Writing to a Friend (Part 1)
Why would you bother –
with any of it, with any of it at all –
with nowhere to lay your head –
with it spinning like a ball.
You say “I’m doing fine,”
when I know that it’s not true –
You write to your mother and tell her –
“I always think of you.”
What else to say except “don’t worry –
I’m always getting by.”
When no one gives you space to breathe –
why would they, even try.
From dossing down inside a church –
with a pillow and not much more –
and the aching legs, arthritis knees –
to bruise the polished floor.
Then out you go to the next day –
and look in vain and roam –
to sign the forms that rank you –
to find a place called Home.
And people ask their questions –
not to you, behind your back –
misguided, misplaced charity –
and all the things they claim you lack.
Woe that your waining contribution –
they ask themselves, “Where is it?” –
as if you don’t question it yourself –
like a country you don’t visit.
Most of the time, you tell yourself –
“I’m fine to get around.”
Other than wanting to just disappear –
no trace, no note, no sound.
Some work was organised, you said –
the hope of cash in hand –
and then the snide resistance –
flowed like blood let through the land.
Authorities, in settings magnified –
the anodyne alarm –
are, like loud hailers at a protest march –
turned up to do you harm.
Your friends, new, old, the ones you left –
resistant to your verse –
the lunatic assemblies –
trying to wash away the curse.
Members of the public –
behind the uniformed pavilion –
give thanks to have no chance –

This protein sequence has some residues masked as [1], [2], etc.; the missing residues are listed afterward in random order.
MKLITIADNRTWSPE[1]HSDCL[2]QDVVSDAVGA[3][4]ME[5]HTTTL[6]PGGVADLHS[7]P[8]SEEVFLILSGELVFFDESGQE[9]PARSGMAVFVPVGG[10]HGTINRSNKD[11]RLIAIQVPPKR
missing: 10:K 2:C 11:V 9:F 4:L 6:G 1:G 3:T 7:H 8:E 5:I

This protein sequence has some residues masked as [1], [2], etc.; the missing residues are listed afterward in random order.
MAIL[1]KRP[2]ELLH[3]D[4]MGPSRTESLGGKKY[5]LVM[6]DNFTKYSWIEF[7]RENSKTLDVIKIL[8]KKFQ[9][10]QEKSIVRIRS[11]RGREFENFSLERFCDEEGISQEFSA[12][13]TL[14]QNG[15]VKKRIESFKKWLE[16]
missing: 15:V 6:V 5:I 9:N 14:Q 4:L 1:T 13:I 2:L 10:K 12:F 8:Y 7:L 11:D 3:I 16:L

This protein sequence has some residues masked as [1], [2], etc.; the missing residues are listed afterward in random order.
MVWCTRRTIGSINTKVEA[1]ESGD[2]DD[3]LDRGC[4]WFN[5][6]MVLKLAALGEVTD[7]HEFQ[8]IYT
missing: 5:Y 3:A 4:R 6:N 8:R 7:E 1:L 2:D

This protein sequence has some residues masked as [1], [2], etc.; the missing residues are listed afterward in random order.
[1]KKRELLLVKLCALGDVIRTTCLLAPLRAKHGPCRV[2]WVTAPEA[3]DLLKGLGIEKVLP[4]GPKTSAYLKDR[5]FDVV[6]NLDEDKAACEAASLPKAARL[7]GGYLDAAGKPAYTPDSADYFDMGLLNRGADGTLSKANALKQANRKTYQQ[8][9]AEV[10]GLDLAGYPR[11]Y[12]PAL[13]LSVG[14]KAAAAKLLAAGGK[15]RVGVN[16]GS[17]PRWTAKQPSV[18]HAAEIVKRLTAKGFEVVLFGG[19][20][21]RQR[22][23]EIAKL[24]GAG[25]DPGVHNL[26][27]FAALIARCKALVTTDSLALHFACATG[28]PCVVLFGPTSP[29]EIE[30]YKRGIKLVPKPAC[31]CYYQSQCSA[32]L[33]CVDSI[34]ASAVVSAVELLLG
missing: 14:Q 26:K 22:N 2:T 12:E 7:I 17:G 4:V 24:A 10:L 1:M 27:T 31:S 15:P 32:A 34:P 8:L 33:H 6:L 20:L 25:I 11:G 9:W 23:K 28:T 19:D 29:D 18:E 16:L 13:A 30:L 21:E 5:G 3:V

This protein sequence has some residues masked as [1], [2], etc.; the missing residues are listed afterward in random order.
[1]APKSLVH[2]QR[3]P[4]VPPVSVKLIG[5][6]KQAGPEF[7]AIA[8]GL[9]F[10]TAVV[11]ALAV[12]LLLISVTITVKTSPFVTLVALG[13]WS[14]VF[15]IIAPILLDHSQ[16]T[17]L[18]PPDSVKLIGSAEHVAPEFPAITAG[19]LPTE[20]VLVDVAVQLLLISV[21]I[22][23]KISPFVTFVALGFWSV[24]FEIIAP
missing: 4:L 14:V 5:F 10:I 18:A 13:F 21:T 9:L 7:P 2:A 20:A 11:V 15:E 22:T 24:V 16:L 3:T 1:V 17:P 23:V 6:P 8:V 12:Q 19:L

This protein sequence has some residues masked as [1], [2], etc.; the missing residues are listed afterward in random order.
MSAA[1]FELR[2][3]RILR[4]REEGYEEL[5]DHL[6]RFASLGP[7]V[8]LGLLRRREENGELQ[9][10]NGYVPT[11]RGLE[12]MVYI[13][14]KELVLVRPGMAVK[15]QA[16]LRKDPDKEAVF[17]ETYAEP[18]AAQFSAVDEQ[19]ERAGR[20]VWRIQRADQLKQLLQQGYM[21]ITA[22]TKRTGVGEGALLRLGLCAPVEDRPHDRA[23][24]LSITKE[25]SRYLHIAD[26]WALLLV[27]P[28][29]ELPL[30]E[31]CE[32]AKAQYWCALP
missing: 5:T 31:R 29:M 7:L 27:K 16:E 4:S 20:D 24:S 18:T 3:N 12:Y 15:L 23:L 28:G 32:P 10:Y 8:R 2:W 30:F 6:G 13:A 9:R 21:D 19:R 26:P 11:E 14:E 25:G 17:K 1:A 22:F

less than one chance in a million.
They’re having bets these commissars –
these keepers of the flame –
float the odds on reprobation –
while they rally to your shame.
Your head peaks over parapets –
as you wonder what comes next –
and head bowed as expected –
so as not to sound perplexed.
When giving in seems justified –
to prove the doubters right.
“We knew all along,” they say,
that you weren’t up for the fight.
As if they’d ever know –
from their safe position’s seat –
from their leather and their fabrics –
tied in bundles at their feet.
The gates of Eden, locked at night –
keeps you peering in, in hope –
just in case the guards have left a key –
or even just a rope.
And given half a chance, to claim –
what birth has given preference –
who wouldn’t take it, in both hands –
to give us all a reference.
The education, learning –
they used to call it school –
the place to prepare your papers –
to prove you’re not a fool.
You never got to have it –
they never got to hear you –
as conformity is sanctified –
in the direction they would steer you.
© copyright – Stephen Newman 2020